• The purpose of this paper is to discuss major activities and lessons learned from remediation of the V-tank waste at Idaho National Laboratory's (INL's) Test Area North (TAN) complex. Remediation activities involved the on-site treatment, solidification and disposal of over 61,000 L (16,000 gal) of radioactively hazardous V-tank waste. In July, 2006, over 98% of the V-tank waste was disposed of at the Idaho CERCLA Disposal Facility (ICDF). Disposal was accomplished using the three 38,000-L (10,000-gal) V-tanks that had stored most of the V-tank waste for over 30 years. Included in V-Tank remediation was the removal of approximately 7,650 m{supmore » 3} (10,000 yd{sup 3}) of contaminated soil. Plans are to treat the remaining V-tank waste off-site in early 2007, with the treated residual also disposed of at the ICDF. Disposal of the treated V-tank waste at ICDF marked a major step in completing remediation of the TAN V-tanks, a task begun in 1999 when the original Record of Decision (ROD) was published. Over this time, there have been a number of stops and starts associated with remediating this waste. Although many of these stops and starts were unavoidable, there are a number of lessons learned for the V-tank remediation that could help prevent unnecessary expenses and schedule delays in future remediation activities within the Department of Energy (DOE) complex. This paper identifies major and minor lessons learned from V-tank waste remediation efforts - those that resulted in unnecessary delays/expenses, as well as those areas that accelerated V-tank remediation efforts. (authors)« less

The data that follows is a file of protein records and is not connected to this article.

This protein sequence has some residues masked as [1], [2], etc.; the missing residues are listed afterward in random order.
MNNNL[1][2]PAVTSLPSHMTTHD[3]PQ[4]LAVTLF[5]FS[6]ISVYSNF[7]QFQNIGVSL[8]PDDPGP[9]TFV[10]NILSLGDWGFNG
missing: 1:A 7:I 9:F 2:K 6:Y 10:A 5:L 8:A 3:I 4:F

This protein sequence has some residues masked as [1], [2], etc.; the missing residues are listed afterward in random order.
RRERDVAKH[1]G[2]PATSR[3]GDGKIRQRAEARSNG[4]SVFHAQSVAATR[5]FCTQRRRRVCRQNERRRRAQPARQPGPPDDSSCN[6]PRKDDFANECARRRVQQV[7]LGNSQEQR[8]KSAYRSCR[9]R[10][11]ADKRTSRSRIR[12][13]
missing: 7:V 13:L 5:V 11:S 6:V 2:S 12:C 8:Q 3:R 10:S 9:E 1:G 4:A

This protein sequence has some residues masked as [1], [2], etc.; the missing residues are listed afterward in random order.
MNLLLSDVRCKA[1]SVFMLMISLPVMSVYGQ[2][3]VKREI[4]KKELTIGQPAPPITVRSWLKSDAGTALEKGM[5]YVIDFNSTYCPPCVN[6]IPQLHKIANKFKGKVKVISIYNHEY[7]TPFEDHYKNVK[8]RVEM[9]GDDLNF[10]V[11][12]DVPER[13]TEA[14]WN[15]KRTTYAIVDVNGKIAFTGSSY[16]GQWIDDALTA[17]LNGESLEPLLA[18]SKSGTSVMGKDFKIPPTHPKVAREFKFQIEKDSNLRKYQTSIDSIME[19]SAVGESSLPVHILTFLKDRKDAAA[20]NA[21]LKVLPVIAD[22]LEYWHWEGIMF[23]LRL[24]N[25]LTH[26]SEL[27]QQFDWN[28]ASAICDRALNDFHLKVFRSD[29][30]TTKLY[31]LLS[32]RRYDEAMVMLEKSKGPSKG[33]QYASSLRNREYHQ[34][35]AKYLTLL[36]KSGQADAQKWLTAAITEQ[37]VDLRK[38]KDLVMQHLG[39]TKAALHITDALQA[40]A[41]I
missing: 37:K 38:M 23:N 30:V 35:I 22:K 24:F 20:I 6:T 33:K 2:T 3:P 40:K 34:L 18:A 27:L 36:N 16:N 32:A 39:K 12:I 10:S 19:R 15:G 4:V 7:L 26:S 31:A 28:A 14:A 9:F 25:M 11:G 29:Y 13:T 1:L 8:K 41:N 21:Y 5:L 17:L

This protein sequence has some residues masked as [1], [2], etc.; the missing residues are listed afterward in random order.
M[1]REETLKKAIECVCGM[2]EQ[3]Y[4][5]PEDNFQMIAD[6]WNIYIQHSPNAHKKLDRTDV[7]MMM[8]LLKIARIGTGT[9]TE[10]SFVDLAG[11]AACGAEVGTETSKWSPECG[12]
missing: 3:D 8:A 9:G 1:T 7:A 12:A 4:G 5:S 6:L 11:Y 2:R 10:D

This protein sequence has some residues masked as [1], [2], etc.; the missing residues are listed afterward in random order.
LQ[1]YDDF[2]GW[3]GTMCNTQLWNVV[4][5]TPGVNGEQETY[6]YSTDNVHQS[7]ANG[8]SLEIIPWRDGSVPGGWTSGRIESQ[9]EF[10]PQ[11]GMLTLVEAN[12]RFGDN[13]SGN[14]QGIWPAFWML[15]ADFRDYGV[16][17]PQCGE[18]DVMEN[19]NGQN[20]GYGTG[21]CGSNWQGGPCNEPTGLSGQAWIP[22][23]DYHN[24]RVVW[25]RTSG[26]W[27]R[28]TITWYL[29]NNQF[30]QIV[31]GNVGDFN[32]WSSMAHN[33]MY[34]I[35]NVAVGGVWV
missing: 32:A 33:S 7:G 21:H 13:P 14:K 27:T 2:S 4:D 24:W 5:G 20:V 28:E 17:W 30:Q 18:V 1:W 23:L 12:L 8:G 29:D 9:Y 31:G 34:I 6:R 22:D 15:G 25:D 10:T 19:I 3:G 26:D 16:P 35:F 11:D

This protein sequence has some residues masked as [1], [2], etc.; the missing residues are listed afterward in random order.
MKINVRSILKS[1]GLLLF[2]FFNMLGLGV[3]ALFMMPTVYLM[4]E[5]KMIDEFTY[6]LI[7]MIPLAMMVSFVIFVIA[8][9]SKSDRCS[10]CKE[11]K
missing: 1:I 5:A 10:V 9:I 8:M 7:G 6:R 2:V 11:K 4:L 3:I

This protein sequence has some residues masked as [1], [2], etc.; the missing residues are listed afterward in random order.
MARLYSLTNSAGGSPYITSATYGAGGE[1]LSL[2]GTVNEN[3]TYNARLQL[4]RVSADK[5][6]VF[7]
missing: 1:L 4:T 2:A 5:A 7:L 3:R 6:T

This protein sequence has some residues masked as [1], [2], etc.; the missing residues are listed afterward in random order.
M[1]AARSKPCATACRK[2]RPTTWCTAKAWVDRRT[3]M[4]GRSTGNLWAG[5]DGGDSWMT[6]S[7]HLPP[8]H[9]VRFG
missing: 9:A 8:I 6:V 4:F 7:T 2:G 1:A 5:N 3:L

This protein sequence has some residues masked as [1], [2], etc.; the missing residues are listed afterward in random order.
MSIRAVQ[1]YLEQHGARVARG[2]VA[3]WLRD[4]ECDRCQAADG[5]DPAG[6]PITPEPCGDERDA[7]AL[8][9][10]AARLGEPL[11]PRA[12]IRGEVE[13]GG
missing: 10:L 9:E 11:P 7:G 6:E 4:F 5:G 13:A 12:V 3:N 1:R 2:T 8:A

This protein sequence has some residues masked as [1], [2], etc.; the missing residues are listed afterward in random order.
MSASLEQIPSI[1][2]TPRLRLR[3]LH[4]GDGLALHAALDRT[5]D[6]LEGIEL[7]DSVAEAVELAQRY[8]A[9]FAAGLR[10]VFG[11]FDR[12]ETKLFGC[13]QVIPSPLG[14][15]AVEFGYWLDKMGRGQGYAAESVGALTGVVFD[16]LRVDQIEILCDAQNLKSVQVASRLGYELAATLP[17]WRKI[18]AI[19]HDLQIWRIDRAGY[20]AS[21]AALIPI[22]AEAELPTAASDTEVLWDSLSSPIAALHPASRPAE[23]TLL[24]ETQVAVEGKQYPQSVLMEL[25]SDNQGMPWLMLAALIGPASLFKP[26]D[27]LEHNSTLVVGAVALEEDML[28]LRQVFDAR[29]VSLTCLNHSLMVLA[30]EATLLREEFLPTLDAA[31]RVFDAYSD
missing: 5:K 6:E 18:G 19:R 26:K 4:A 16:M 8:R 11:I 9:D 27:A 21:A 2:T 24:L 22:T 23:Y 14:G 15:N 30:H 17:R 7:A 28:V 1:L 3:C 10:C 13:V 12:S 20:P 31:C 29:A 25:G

• The safety of radioactive waste disposal facilities and the decommissioning of complex sites may be predicated on the performance of engineered and natural barriers. For assessing the safety of a waste disposal facility or a decommissioned site, a performance assessment or similar analysis is often completed. The analysis is typically based on a site conceptual model that is developed from site characterization information, observations, and, in many cases, expert judgment. Because waste disposal facilities are sited, constructed, monitored, and maintained, a fair amount of data has been generated at a variety of sites in a variety of natural systems. Thismore » paper provides select examples of lessons learned from the observations developed from the monitoring of various radioactive waste facilities (storage and disposal), and discusses the implications for modeling of future waste disposal facilities that are yet to be constructed or for the development of dose assessments for the release of decommissioning sites. Monitoring has been and continues to be performed at a variety of different facilities for the disposal of radioactive waste. These include facilities for the disposal of commercial low-level waste (LLW), reprocessing wastes, and uranium mill tailings. Many of the lessons learned and problems encountered provide a unique opportunity to improve future designs of waste disposal facilities, to improve dose modeling for decommissioning sites, and to be proactive in identifying future problems. Typically, an initial conceptual model was developed and the siting and design of the disposal facility was based on the conceptual model. After facility construction and operation, monitoring data was collected and evaluated. In many cases the monitoring data did not comport with the original site conceptual model, leading to additional investigation and changes to the site conceptual model and modifications to the design of the facility. The following cases are discussed: commercial LLW disposal facilities; uranium mill tailings disposal facilities; and reprocessing waste storage and disposal facilities. The observations developed from the monitoring and maintenance of waste disposal and storage facilities provide valuable lessons learned for the design and modeling of future waste disposal facilities and the decommissioning of complex sites.« less